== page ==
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In an economy driven by technology, innovation and service, future success for our students will require both content knowledge as well as a set of underlying skills such as critical thinking, communication and collaboration. Both common sense and research tell us that our students must be prepared for learning beyond high school whether it is in college, job training and apprenticeship programs. But how do we ensure that all students who enter high schools are ready for their future when they are only there fo four short years? The answer lies in both effective classroom instruction as well as effective intervention.
We know that all students can learn; however, some students need more time and more support. In the past, many school systems waited for students to fail or fall far behind to intervene. Summer school was offered when students failed or gave up and the student then was required to repeat the entire course regardless of content that had been previously mastered. Special education was sometimes offered as a last resort when staff had tried everything they could think of to help and simply didn’t know what else to do. These sorts of extreme measures are important for many students and absolutely necessary at times, but for many others success is possible if we intervene quickly and efficiently.
Imagine a school system where student outcomes are clearly identified, where there is high quality instruction in every classroom and where TIMELY intervention is available for EVERY student at the first sign of a struggle. What if students didn’t have to wait for help until they had already failed? What if students didn’t need to repeat an entire course, but rather just the portions that they had yet to master? Wouldn’t this be a more efficient and effective system for students, parents and teachers?
The best intervention is prevention and so our most important work actually begins with a strong core instructional program in every classroom for every student. Approximately 80% of students who receive a well taught, research-based curriculum should experience success as a result of instruction in the classroom. Quite simply, this is the reason that districts should take the time to have teachers collaboratively create a common core aligned curriculum along with assessments methods to measure student growth and achievement. Schools should also focus on increasing the quality of classroom instruction and ensuring that research based and proven methodologies are utilized.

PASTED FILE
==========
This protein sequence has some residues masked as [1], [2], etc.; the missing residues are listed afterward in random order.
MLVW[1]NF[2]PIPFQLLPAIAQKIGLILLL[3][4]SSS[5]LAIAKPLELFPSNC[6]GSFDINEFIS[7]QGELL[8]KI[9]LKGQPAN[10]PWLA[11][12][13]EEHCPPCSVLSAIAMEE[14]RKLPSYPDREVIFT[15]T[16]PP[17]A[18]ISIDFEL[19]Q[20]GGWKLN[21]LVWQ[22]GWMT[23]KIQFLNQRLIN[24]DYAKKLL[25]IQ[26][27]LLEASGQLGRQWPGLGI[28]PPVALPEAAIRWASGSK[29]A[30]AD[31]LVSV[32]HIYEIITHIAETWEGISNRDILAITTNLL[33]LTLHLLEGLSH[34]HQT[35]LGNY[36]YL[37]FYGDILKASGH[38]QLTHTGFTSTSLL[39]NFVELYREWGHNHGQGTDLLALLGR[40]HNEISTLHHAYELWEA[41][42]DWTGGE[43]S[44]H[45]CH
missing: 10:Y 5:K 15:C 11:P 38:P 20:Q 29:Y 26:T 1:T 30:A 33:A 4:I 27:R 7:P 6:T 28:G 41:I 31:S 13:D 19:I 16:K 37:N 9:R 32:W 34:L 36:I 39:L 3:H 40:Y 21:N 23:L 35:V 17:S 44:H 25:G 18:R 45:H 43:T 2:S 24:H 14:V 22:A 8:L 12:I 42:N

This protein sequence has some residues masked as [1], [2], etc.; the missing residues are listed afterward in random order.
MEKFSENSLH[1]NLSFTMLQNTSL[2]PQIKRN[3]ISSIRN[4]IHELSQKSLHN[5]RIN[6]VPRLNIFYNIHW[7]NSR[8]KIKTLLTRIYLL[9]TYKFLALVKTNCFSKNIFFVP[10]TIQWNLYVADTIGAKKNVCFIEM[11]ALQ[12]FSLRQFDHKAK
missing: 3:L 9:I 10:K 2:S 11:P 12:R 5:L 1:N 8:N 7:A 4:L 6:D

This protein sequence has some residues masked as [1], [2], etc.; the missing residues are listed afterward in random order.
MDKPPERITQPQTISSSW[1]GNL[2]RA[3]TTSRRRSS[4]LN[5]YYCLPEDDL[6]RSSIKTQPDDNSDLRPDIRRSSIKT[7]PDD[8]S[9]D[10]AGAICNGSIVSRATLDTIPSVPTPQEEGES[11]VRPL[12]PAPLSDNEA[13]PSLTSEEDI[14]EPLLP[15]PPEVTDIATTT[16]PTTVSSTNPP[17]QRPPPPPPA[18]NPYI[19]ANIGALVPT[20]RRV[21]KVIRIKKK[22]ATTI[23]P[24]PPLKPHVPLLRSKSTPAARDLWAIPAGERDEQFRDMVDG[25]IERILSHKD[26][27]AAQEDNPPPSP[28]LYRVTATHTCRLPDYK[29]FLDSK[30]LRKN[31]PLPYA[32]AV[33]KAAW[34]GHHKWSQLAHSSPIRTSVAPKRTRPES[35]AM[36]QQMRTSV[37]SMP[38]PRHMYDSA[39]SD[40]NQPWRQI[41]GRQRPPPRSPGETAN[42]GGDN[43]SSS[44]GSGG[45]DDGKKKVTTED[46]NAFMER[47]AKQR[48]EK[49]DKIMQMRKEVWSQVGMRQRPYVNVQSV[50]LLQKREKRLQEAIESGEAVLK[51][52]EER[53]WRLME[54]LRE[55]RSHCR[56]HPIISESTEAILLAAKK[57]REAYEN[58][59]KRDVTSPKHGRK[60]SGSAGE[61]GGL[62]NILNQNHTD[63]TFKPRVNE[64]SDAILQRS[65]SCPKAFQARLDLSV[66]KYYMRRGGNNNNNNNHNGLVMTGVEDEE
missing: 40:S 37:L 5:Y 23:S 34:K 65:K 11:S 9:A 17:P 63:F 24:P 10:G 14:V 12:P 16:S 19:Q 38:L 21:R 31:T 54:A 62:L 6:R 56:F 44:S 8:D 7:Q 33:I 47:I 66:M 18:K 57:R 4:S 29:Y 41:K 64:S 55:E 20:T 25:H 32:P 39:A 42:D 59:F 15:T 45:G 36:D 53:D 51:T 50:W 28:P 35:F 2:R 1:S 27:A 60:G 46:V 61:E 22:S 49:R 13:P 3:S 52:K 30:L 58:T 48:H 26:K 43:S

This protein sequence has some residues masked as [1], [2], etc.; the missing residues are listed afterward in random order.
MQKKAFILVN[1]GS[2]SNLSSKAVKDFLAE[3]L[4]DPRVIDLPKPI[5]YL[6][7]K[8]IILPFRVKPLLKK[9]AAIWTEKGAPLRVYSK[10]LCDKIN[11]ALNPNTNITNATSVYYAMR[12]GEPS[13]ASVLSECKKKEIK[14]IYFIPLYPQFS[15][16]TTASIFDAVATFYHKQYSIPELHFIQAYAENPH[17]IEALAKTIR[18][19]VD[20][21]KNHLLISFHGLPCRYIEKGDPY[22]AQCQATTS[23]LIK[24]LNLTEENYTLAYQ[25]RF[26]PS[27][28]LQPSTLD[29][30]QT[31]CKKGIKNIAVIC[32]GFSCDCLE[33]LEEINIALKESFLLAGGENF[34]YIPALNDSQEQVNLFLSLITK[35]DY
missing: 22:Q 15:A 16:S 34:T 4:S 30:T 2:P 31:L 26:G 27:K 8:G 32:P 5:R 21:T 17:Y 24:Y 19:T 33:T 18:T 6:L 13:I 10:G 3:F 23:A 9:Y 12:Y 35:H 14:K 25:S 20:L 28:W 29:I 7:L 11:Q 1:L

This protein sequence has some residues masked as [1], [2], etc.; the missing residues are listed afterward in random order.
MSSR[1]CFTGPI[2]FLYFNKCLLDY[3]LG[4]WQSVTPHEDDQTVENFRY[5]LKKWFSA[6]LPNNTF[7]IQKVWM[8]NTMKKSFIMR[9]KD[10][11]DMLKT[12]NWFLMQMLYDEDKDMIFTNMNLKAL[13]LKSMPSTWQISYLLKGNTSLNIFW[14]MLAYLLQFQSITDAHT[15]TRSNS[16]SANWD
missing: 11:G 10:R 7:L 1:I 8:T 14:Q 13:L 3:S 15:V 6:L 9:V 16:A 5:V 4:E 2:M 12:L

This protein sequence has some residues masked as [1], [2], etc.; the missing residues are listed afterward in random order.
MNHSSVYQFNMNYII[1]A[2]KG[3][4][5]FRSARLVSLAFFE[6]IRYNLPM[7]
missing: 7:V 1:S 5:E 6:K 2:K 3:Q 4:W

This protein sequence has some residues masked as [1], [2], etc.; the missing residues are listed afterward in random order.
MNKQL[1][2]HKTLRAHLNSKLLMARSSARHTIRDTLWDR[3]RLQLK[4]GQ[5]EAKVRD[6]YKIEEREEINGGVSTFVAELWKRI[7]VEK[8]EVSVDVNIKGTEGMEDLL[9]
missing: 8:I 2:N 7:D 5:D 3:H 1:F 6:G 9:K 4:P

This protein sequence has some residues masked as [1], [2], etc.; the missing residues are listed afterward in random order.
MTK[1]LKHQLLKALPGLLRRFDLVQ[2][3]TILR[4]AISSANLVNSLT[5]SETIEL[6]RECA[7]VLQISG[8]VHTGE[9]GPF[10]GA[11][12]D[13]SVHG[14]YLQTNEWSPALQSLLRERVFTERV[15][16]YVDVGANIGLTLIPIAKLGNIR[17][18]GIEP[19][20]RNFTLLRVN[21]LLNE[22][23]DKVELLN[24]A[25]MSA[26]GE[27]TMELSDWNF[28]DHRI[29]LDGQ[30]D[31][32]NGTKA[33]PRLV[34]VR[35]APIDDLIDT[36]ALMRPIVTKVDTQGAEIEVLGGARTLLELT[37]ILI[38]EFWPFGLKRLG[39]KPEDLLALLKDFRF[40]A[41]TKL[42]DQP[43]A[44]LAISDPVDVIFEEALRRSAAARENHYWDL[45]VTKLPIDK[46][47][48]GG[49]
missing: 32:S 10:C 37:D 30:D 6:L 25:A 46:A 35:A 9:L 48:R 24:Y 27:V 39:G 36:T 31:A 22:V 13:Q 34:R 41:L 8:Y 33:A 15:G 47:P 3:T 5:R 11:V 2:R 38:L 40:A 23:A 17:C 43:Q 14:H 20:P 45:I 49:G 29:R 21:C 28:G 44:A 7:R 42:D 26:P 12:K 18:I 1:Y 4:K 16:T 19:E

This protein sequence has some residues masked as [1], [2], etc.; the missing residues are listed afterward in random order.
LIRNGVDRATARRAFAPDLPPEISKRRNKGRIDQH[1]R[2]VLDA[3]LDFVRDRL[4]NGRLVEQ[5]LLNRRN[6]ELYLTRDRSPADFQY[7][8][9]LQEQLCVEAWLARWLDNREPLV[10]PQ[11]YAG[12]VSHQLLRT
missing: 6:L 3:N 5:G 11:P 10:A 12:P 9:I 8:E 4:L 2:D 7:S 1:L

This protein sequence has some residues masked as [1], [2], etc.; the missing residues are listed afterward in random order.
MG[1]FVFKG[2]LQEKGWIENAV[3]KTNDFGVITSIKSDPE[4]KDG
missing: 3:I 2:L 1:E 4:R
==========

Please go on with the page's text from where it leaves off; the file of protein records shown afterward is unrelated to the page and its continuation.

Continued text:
The next step to ensure that all students learn at high levels is to create intervention plans to assist students who need more time or support to reach proficiency on skills and content. Well-constructed intervention plans have the following characteristics:
- Tiered support – some students need a little help and some need a lot of help. Interventions should offer various levels of assistance based on the needs of the student.
- Directive – interventions must be mandatory. We can’t claim that our mission is to ensure that all students learn at high levels and then allow our students to “choose” to fail.
- Administered by trained professionals – systems must be in place so that the professionals with the most expertise in a given area are able to deliver intervention. This notion is based on a medical model. If you have the flu, you can see the physician’s assistant, but if you have cancer, you need the oncologist.
- Targeted – intervention is very specific to the student and the standard in which he or she needs assistance. Using a reliable system of assessment in the classroom ensures that we identify specific areas of intervention.
- Timely – effective intervention occurs promptly, not after an F grade has been given for the course. Also, interventions should only be as long as needed; a student should not have to languish in intervention past the point where it is helpful.
If you would like additional information on effective intervention:
An easy to read article – “The Why Behind RtI” by AusitnBuffum, Mike Mattos and Chris Weber-click HERE